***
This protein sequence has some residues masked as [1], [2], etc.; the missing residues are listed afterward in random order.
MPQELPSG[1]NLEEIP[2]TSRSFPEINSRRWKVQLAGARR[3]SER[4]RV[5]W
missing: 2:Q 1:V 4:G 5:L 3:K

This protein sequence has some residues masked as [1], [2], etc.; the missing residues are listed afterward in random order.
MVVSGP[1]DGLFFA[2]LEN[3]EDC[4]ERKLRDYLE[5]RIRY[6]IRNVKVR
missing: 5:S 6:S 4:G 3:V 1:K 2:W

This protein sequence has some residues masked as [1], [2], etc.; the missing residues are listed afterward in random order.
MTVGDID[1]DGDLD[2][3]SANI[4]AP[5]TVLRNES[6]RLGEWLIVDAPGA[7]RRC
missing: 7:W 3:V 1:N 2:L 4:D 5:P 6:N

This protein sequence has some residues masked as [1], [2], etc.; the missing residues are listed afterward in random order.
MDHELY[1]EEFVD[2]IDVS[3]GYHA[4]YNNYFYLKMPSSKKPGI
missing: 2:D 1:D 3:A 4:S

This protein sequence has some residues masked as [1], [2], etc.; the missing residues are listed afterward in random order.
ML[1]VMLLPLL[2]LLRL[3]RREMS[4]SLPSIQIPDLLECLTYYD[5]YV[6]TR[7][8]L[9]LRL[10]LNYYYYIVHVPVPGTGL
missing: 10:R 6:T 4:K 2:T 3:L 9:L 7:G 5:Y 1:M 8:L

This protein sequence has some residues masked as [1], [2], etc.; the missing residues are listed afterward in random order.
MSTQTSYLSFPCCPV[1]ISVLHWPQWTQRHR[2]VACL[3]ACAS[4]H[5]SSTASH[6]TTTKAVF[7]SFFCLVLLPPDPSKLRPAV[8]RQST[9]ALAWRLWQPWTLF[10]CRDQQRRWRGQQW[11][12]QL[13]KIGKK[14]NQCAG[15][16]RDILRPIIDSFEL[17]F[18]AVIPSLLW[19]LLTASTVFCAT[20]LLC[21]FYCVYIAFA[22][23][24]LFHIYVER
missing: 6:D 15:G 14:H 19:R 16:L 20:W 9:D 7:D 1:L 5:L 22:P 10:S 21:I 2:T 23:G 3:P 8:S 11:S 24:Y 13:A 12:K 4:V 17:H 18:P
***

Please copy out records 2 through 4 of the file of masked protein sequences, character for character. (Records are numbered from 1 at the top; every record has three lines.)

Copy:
This protein sequence has some residues masked as [1], [2], etc.; the missing residues are listed afterward in random order.
MVVSGP[1]DGLFFA[2]LEN[3]EDC[4]ERKLRDYLE[5]RIRY[6]IRNVKVR
missing: 5:S 6:S 4:G 3:V 1:K 2:W

This protein sequence has some residues masked as [1], [2], etc.; the missing residues are listed afterward in random order.
MTVGDID[1]DGDLD[2][3]SANI[4]AP[5]TVLRNES[6]RLGEWLIVDAPGA[7]RRC
missing: 7:W 3:V 1:N 2:L 4:D 5:P 6:N

This protein sequence has some residues masked as [1], [2], etc.; the missing residues are listed afterward in random order.
MDHELY[1]EEFVD[2]IDVS[3]GYHA[4]YNNYFYLKMPSSKKPGI
missing: 2:D 1:D 3:A 4:S